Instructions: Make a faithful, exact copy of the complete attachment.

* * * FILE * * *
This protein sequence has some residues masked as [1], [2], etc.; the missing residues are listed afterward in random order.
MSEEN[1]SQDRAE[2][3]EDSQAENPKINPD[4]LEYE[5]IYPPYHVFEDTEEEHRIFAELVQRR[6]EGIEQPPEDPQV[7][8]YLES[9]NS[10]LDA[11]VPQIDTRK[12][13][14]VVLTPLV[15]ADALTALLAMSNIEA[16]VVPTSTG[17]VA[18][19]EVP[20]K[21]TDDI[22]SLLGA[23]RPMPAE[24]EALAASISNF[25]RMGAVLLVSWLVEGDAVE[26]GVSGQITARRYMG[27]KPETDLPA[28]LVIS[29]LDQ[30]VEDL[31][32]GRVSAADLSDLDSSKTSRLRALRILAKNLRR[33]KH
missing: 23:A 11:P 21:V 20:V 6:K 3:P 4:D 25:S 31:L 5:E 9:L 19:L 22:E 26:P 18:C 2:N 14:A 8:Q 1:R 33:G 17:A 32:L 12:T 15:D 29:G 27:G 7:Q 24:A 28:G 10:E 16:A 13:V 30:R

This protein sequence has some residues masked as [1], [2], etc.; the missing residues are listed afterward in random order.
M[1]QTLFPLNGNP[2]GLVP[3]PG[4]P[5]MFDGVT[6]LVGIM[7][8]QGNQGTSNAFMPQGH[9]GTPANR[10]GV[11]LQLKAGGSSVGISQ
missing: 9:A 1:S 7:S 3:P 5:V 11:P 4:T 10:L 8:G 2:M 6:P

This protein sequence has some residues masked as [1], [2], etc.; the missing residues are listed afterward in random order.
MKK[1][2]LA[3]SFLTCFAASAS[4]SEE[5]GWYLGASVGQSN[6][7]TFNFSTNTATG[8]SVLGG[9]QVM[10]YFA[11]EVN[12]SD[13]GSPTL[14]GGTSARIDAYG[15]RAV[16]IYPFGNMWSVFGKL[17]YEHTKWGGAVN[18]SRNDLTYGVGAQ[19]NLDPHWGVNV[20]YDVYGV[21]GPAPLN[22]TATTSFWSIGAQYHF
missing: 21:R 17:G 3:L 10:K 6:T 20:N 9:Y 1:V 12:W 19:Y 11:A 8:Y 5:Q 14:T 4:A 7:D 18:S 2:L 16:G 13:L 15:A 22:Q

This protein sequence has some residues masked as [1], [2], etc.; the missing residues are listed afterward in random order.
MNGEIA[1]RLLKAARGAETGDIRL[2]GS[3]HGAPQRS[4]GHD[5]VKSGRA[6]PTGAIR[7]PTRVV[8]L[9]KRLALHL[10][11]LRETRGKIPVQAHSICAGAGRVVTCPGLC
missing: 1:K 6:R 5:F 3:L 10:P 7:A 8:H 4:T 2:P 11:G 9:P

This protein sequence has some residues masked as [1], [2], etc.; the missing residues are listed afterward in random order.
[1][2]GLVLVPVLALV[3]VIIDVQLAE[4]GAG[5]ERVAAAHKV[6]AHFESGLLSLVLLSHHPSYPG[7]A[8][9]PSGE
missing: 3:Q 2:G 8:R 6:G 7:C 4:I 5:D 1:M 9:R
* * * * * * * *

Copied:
This protein sequence has some residues masked as [1], [2], etc.; the missing residues are listed afterward in random order.
MSEEN[1]SQDRAE[2][3]EDSQAENPKINPD[4]LEYE[5]IYPPYHVFEDTEEEHRIFAELVQRR[6]EGIEQPPEDPQV[7][8]YLES[9]NS[10]LDA[11]VPQIDTRK[12][13][14]VVLTPLV[15]ADALTALLAMSNIEA[16]VVPTSTG[17]VA[18][19]EVP[20]K[21]TDDI[22]SLLGA[23]RPMPAE[24]EALAASISNF[25]RMGAVLLVSWLVEGDAVE[26]GVSGQITARRYMG[27]KPETDLPA[28]LVIS[29]LDQ[30]VEDL[31][32]GRVSAADLSDLDSSKTSRLRALRILAKNLRR[33]KH
missing: 23:A 11:P 21:V 20:V 6:K 3:P 4:D 25:S 31:L 5:E 9:L 19:L 22:E 26:P 18:C 2:N 14:A 8:Q 1:R 33:G 17:A 32:L 12:T 15:D 29:G 27:G 7:Q 24:A 28:G 10:E 16:A 13:V 30:R

This protein sequence has some residues masked as [1], [2], etc.; the missing residues are listed afterward in random order.
M[1]QTLFPLNGNP[2]GLVP[3]PG[4]P[5]MFDGVT[6]LVGIM[7][8]QGNQGTSNAFMPQGH[9]GTPANR[10]GV[11]LQLKAGGSSVGISQ
missing: 9:A 1:S 7:S 3:P 5:V 11:P 4:T 10:L 8:G 2:M 6:P

This protein sequence has some residues masked as [1], [2], etc.; the missing residues are listed afterward in random order.
MKK[1][2]LA[3]SFLTCFAASAS[4]SEE[5]GWYLGASVGQSN[6][7]TFNFSTNTATG[8]SVLGG[9]QVM[10]YFA[11]EVN[12]SD[13]GSPTL[14]GGTSARIDAYG[15]RAV[16]IYPFGNMWSVFGKL[17]YEHTKWGGAVN[18]SRNDLTYGVGAQ[19]NLDPHWGVNV[20]YDVYGV[21]GPAPLN[22]TATTSFWSIGAQYHF
missing: 21:R 17:G 3:L 10:K 6:T 20:N 9:Y 1:V 12:W 19:Y 11:A 8:Y 5:Q 14:T 4:A 7:D 18:S 2:L 16:G 13:L 15:A 22:Q

This protein sequence has some residues masked as [1], [2], etc.; the missing residues are listed afterward in random order.
MNGEIA[1]RLLKAARGAETGDIRL[2]GS[3]HGAPQRS[4]GHD[5]VKSGRA[6]PTGAIR[7]PTRVV[8]L[9]KRLALHL[10][11]LRETRGKIPVQAHSICAGAGRVVTCPGLC
missing: 1:K 6:R 5:F 3:L 10:P 7:A 8:H 4:T 2:P 11:G 9:P

This protein sequence has some residues masked as [1], [2], etc.; the missing residues are listed afterward in random order.
[1][2]GLVLVPVLALV[3]VIIDVQLAE[4]GAG[5]ERVAAAHKV[6]AHFESGLLSLVLLSHHPSYPG[7]A[8][9]PSGE
missing: 3:Q 2:G 8:R 6:G 7:C 4:I 5:D 1:M 9:R